May 22

Healthy, Wealthy, and Wise: Living Ethically in the Light of the Bible

Reading schedule

Mark 12:38-44; Galatians 2:1-10; Psalm 111; 2 Samuel 16-17

Psalm 111 is a psalm of praise for who God is and some of his attributes. This is one of eight biblical psalms that are acrostics: each line begins with a different letter of the Hebrew alphabet. The next psalm is another acrostic, and points to a close connection between the two. This psalm describes the character of God while Psalm 112 describes how the man of God should exhibit similar characteristics.

The psalm begins with God’s activity. Three Hebrew words point to different types of actions, and different responses. God’s works usually refer in Psalms to what he has made: his Creation. James Clerk Maxwell, ranked by physicists as the third greatest physicist of all time, surpassed only by Newton and Einstein, had Psalm 111:2 inscribed over the entrance to the Cavendish Laboratory at the University of Cambridge. One of the world’s leading physics departments, when it moved into a new building in 1973, the verse was retained over its entrance. Research physicists who peer into the wonders of nature still ponder their original source.

The other words, translated ‘deeds’ and ‘wonders’ refer more to his on-going actions. Some reveal his righteousness, that he does no wrong (Deuteronomy 32:4); others his grace and compassion. He is concerned for the poor, and faithful in his commitments. He is just and trustworthy. He provides redemption for his people and understanding for those who follow him.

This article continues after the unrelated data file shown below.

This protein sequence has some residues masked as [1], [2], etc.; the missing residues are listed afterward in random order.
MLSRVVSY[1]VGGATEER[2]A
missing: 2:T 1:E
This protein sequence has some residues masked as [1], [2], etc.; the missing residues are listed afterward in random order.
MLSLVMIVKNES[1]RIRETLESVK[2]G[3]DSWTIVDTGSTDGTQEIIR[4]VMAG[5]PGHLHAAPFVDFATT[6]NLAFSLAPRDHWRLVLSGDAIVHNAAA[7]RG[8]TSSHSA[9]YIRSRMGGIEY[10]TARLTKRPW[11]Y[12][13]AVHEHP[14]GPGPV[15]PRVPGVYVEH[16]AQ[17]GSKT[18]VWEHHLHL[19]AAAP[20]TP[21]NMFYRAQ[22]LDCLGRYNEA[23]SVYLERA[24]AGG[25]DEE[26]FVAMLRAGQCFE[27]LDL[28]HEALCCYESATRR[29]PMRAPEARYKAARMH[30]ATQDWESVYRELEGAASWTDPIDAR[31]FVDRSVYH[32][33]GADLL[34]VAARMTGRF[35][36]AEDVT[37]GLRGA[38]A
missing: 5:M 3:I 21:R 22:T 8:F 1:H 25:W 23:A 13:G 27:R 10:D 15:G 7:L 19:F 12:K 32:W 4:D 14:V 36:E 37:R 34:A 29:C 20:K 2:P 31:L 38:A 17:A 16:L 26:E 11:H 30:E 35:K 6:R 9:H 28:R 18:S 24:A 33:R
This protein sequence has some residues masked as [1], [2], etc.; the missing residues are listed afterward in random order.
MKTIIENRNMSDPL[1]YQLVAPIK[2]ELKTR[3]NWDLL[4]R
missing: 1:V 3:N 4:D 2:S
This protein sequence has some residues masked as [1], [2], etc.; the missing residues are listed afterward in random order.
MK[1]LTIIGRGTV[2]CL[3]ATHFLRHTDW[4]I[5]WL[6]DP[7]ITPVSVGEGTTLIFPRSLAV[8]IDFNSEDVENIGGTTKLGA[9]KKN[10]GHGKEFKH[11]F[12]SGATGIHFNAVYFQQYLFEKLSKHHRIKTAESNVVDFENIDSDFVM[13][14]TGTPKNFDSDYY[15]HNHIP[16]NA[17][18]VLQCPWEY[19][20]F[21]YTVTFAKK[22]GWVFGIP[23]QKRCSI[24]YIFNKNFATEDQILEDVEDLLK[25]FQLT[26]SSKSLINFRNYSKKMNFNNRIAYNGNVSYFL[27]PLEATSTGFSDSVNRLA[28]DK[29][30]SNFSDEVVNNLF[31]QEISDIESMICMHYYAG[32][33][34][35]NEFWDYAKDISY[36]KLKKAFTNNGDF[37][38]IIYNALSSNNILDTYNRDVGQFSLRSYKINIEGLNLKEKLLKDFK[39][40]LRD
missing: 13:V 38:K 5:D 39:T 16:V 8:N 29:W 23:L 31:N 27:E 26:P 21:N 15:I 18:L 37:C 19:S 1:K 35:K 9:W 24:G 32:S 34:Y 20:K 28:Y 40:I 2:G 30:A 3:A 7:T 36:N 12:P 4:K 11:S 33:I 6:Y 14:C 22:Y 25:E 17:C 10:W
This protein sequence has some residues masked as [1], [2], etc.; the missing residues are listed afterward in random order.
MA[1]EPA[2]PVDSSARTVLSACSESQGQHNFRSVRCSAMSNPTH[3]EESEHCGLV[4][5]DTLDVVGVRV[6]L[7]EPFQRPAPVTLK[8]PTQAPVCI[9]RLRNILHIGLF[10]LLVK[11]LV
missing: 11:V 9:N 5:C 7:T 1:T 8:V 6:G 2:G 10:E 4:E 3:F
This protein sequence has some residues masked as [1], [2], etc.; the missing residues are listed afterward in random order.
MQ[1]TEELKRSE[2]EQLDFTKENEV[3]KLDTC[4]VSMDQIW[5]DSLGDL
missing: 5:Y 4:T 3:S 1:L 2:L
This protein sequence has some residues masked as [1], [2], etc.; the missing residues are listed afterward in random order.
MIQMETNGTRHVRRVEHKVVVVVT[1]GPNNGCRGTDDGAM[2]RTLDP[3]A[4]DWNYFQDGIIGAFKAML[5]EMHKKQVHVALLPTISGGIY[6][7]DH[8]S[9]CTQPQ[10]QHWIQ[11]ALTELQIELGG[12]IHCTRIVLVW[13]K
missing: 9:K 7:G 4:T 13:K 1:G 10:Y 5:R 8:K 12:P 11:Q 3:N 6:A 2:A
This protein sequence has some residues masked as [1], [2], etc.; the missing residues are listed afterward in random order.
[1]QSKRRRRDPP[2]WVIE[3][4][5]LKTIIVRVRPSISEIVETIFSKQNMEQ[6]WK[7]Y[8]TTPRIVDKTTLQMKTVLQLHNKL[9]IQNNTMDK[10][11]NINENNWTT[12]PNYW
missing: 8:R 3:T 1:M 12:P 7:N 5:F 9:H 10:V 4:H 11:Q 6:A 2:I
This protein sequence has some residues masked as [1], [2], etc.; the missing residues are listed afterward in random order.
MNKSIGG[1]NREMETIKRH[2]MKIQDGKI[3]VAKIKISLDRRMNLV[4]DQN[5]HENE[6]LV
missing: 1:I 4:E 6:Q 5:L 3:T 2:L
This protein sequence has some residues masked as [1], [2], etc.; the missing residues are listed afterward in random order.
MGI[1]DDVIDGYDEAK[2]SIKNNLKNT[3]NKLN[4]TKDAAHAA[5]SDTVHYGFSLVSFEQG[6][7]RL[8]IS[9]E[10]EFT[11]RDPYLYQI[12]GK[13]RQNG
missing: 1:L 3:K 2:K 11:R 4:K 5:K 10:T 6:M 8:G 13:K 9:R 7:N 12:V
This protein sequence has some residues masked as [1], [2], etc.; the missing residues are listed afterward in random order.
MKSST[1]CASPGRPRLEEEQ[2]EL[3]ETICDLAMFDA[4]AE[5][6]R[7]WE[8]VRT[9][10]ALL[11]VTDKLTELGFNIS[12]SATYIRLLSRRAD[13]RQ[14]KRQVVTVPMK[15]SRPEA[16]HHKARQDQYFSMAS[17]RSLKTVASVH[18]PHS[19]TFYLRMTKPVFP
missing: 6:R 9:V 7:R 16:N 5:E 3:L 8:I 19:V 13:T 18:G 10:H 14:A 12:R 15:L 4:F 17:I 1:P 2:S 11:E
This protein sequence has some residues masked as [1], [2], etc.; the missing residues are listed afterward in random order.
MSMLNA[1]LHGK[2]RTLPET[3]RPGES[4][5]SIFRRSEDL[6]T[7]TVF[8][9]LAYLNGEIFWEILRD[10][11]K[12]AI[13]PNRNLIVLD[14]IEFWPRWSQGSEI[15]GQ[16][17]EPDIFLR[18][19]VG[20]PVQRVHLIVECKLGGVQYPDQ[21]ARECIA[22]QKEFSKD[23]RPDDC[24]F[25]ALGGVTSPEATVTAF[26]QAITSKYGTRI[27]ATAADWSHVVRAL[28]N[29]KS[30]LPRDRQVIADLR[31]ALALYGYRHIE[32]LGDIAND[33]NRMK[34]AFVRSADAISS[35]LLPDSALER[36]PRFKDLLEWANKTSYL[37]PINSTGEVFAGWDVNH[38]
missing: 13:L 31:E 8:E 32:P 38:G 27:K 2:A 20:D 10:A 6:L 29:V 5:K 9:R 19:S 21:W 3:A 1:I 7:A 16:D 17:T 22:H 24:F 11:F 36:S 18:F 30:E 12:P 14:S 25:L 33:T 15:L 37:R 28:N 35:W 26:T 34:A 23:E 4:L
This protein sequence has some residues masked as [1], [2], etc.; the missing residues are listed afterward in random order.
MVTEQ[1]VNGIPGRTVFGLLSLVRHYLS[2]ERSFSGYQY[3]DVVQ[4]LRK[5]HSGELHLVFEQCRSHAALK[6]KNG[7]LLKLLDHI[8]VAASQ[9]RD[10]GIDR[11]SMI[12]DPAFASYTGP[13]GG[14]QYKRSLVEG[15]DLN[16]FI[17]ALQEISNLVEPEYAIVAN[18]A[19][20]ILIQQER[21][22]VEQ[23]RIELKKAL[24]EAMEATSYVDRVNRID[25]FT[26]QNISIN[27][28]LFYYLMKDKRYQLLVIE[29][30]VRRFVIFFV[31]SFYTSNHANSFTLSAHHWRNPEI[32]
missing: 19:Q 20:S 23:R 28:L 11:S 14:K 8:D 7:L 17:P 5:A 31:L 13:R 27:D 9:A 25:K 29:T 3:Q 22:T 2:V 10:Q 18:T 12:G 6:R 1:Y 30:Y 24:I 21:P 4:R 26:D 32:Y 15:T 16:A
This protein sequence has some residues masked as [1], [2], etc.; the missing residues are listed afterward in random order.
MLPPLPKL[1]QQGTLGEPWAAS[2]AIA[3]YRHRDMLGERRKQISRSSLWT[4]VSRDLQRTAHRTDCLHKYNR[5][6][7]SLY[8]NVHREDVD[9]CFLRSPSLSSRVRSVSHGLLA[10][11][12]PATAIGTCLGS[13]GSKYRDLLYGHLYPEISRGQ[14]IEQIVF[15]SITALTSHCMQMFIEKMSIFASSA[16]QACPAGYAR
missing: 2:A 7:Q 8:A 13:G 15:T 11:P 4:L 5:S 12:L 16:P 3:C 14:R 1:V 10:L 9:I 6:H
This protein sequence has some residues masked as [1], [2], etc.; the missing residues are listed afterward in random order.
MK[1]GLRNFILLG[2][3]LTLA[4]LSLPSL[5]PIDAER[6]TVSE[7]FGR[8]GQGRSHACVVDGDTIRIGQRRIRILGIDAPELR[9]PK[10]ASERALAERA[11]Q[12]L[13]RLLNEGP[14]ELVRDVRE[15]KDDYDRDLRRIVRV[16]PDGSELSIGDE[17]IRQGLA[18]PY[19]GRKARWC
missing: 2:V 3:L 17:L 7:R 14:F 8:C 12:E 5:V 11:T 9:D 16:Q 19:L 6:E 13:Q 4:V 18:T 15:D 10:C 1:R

Seeking to accurately image the character of God will guide us in many decisions. We see this exemplified in today’s other passages. Ahithophel’s advice was so highly regarded it was viewed as the same as God’s word (2 Samuel 16:23). Yet in being unfaithful to David, his advice went against God’s character. Absalom probably liked the idea of sleeping with David’s concubines, but this both exploited these women and violated any notion of trust. Instead of promoting justice and faithfulness, Ahithophel encouraged Absalom to become ‘obnoxious.’ Thus Ahithophel’s advice became foolishness (2 Samuel 15:31), he lost all credibility and committed suicide (17:23). He reminds us that even the wise must listen to God daily and continue to learn as they rely on him and his wisdom (Proverbs 1:5).

Jesus criticises the teachers of God’s law because they exploited the vulnerable and put themselves before others (Mark 13:38-40). In contrast, the widow’s generosity is now proverbial. Paul likewise reminds us of the importance of caring for the poor (Galatians 2:10). God’s character is described for us so that we can know him and praise him for who he is. Also, we are all made in his image and should seek to image him with our lives. That begins by knowing who he is and acting as he would, guided by his wisdom and empowered by his Spirit (Psalms 111:10).

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